Monitoring Plugin Development

DSP, Plugin and Host development discussion.


Hey all,

Through honing my skills, I'm finding that I'm in pursuit of a plugin to consolidate my monitoring habits without a behemoth in MeldaProduction's MXXX, but I have absolutely zero development skills. My question is whether what I'm after is something I could jury rig with some copy-pasted Airwindows code and Juce, or if I'd really need to hire someone to do this properly without derailing my life in pursuit of this. I'd like several parameters that I could map to a MIDI controller:

- Bypass
- Gain in
- Toggle: Mono/Stereo
- Toggle on/off : HP@200 LP@600 (A single on-off of the two filters being both on at once, not toggling between them)
- 5-band multiband with band-solo function to hone in on certain areas, movable crossover.
- Safety Clipper at 0.0 dbfs
- Gain Out

Thank you for your time, attention, and patience with my question!


Seems like you could do this with an EQ and mapping MIDI controls to that in a DAW, is there some part you can't do that way?

It's definitely doable though as it's own plugin, just stuff like the 5 band soloing might be a little tricky or need a GUI which none of the airwindows plugins have so that's a hurdle as well.


Definitely doable with a bit of research, especially for the crossover part.
Blue Cat's Plug'n Script might be one of the fastest ways to achieve what you're looking for, without many headaches. I've done similar things with REAPER's JS.


I have a simple plug-in like this that I use during development, except for the multiband. I'm planning to open source it but have not done this yet because of lack of time. Soon (maybe).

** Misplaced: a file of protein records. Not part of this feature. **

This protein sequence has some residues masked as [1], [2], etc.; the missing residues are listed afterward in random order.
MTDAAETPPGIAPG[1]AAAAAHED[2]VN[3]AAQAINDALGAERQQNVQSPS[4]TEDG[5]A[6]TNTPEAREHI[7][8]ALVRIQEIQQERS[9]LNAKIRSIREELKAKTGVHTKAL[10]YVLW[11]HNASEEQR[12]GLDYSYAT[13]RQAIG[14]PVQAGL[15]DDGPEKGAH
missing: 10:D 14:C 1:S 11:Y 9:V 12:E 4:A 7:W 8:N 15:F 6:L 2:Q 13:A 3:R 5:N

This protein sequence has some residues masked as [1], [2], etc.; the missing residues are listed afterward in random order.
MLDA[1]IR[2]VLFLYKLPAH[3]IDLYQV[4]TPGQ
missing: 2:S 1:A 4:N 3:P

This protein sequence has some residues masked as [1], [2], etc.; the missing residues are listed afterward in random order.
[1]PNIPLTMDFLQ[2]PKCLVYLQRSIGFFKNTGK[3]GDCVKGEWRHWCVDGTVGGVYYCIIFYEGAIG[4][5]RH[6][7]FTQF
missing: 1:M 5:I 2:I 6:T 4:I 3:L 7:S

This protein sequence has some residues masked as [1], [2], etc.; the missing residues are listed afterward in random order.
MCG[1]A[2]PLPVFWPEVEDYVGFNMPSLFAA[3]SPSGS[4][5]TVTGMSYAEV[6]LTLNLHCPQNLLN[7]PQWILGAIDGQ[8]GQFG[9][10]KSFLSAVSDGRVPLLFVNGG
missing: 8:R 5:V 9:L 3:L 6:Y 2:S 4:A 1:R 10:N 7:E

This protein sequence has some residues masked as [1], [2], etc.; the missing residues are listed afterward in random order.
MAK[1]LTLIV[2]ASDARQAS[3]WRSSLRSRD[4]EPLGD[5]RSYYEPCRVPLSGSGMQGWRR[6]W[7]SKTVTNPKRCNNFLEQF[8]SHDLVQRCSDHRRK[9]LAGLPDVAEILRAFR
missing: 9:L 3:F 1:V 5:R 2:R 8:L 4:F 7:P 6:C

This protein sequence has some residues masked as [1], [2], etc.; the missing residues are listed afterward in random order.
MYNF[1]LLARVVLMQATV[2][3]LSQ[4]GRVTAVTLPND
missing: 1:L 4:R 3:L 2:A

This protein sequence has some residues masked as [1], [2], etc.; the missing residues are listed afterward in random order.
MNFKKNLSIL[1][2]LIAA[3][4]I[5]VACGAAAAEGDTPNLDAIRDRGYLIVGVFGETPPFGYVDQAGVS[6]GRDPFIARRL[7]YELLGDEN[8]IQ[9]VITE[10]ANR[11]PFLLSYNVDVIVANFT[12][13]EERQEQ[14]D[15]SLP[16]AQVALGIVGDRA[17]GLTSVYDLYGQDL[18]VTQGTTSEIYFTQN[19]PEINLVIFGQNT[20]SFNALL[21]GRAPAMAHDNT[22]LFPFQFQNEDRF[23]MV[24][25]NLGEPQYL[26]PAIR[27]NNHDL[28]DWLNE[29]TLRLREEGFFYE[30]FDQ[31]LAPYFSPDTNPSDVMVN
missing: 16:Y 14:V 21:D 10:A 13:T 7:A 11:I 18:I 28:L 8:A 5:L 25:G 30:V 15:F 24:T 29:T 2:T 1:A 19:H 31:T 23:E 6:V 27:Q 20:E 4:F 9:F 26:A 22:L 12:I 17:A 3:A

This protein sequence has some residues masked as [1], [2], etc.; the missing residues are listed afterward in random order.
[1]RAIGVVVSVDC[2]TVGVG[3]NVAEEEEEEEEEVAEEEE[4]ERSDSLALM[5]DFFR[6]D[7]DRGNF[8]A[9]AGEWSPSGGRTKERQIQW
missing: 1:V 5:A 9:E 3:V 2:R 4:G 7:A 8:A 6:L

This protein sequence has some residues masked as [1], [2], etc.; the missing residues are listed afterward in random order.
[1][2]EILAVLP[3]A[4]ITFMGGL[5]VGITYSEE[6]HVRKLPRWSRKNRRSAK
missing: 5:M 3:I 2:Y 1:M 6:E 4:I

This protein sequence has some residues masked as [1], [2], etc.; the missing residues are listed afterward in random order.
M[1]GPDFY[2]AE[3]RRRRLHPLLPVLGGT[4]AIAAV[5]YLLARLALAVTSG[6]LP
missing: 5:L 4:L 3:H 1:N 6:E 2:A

My audio programming blog:


aetmont wrote: Tue May 28, 2024 8:37 am - Safety Clipper at 0.0 dbfs
A limiter is better choice.. perhaps even one that drops gain a whole lot more than necessary when the threshold is exceeded... and it should also be tested to make sure it can handle infinities and NaNs in it's input gracefully. I don't like a safety limiter that mutes completely, but that's also an option (or a combination.. like limiting the first 20dB of overs and then adding a mute if we go past that).

One reason a clipper is less than idea is that if you have an algorithm blow up, it's the full-scale squarewaves you want to avoid sending to the speakers/headphones.. yet that's exactly what a clipper produces when presented with exceeding loud input. A limiter meanwhile will try to bring it down to something sane without distorting the signal, which often works out better for the ears.

Another advantage of a limiter is also that it's better at alerting you to random issues.. like say your algorithm is occasionally producing isolated peaks of very large amplitude.. with a clipper these might go unnoticed until you look at the max peak reading (perhaps much later) and then you have no idea what you were doing when the issue presented itself. With a limiter that brings the gain down on the first such peak and then only slowly releases it back up, you're basically guaranteed to know about the problem immediately.

Personally though, I prefer to keep the safety limiter simple (with some metering, but that's it) and then add any fancier stuff to a separate plugin.. 'cos this way you can put the safety limiter into a project template, have it always sit there on the master and mostly just forget about it until it's actually needed.

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